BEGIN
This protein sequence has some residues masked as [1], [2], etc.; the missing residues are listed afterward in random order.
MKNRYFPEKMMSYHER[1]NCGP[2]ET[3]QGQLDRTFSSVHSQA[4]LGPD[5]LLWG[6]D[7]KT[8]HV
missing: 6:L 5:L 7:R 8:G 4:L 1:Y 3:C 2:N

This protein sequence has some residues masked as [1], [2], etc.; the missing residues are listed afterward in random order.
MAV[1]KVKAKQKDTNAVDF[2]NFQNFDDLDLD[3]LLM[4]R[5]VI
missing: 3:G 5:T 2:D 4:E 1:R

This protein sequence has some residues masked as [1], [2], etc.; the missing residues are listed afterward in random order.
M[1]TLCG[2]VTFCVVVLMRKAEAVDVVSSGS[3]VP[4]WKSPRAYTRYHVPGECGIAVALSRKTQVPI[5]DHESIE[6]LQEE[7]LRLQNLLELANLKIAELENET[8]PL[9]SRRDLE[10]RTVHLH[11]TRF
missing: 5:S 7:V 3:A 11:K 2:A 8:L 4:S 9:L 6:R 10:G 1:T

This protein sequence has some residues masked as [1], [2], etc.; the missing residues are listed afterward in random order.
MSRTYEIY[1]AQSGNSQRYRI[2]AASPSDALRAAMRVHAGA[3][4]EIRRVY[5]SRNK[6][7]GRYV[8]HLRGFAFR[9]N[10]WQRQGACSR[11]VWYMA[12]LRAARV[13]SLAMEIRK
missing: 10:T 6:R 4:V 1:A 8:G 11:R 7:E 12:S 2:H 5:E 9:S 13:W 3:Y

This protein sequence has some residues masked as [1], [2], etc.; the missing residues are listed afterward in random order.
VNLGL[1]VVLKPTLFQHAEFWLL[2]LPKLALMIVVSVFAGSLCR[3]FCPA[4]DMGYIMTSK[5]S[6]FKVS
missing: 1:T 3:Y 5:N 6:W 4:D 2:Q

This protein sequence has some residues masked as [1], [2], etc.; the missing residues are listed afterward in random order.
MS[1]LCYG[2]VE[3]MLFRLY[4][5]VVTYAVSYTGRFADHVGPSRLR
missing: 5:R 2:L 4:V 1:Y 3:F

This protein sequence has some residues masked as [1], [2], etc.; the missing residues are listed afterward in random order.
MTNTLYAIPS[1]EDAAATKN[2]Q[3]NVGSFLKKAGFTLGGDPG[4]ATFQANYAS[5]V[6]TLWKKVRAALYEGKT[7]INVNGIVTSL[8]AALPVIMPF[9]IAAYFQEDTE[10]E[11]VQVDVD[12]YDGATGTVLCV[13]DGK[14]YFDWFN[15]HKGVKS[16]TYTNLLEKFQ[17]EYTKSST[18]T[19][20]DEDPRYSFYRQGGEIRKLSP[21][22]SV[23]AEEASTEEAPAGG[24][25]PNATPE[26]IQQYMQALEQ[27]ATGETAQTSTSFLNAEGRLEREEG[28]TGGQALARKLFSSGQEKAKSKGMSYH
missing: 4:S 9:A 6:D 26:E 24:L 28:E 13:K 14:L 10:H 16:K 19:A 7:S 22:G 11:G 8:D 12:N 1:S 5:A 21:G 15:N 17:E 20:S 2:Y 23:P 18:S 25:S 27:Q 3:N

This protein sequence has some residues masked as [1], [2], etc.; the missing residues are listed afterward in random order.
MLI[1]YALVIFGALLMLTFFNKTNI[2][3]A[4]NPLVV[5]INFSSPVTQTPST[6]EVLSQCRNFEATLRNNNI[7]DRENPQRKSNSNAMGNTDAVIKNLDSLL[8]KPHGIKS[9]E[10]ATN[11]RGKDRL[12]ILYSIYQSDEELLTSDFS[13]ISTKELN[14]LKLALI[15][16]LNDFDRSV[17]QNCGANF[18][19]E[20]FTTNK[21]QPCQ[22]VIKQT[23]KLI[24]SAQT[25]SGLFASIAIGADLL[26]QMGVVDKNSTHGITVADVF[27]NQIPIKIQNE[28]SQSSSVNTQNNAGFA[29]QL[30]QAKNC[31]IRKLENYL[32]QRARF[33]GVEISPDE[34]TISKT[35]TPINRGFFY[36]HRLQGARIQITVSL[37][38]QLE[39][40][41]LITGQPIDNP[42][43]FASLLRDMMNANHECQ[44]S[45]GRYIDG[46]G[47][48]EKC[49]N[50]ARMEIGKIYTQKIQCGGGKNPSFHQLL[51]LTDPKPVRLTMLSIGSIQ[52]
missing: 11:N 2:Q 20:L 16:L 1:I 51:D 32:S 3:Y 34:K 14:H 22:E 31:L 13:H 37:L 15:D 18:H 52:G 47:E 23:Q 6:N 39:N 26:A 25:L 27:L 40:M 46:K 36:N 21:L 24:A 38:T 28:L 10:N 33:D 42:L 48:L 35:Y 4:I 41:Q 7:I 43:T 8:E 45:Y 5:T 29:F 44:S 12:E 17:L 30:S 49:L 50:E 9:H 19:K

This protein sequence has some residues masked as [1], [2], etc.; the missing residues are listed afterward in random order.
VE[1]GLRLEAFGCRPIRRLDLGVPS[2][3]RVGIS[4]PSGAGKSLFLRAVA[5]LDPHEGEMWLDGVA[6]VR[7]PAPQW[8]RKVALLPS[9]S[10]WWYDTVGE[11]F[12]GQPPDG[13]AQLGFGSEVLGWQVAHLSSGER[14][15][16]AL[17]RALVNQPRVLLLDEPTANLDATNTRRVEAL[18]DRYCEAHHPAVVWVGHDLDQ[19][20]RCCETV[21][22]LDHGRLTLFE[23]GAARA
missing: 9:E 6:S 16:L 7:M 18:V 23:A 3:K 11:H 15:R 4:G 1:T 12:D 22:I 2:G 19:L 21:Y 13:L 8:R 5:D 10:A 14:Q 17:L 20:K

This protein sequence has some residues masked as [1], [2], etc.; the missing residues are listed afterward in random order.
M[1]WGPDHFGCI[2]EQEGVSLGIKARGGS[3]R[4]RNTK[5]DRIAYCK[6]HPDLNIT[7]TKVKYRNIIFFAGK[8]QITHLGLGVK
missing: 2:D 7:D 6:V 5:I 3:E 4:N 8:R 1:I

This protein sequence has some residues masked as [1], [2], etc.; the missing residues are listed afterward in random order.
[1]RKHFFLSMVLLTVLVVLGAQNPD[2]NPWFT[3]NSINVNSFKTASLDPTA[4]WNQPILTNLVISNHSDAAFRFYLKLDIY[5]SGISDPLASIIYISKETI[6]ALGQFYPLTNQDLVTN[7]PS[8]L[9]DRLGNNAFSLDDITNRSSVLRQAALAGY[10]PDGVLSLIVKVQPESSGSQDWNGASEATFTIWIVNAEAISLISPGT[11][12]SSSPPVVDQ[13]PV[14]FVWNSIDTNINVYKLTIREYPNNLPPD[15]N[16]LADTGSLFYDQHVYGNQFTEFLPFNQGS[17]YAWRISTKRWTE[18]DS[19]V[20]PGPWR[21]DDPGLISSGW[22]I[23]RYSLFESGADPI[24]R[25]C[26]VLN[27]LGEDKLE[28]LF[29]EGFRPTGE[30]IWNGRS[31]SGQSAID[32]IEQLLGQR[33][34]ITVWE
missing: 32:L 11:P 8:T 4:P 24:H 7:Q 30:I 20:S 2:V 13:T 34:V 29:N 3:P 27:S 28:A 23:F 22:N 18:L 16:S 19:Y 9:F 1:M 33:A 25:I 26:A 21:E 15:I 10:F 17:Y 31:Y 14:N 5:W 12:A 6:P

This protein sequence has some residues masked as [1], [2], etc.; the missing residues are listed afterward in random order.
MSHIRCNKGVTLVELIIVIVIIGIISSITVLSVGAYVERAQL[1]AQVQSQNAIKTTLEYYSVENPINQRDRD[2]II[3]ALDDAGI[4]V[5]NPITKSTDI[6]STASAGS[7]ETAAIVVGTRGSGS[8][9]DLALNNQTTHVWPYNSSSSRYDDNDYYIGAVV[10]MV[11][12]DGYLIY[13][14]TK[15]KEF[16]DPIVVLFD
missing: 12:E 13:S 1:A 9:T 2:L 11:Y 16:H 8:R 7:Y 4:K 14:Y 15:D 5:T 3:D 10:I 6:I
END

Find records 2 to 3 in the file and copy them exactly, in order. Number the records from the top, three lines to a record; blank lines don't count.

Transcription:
This protein sequence has some residues masked as [1], [2], etc.; the missing residues are listed afterward in random order.
MAV[1]KVKAKQKDTNAVDF[2]NFQNFDDLDLD[3]LLM[4]R[5]VI
missing: 3:G 5:T 2:D 4:E 1:R

This protein sequence has some residues masked as [1], [2], etc.; the missing residues are listed afterward in random order.
M[1]TLCG[2]VTFCVVVLMRKAEAVDVVSSGS[3]VP[4]WKSPRAYTRYHVPGECGIAVALSRKTQVPI[5]DHESIE[6]LQEE[7]LRLQNLLELANLKIAELENET[8]PL[9]SRRDLE[10]RTVHLH[11]TRF
missing: 5:S 7:V 3:A 11:K 2:A 8:L 4:S 9:L 6:R 10:G 1:T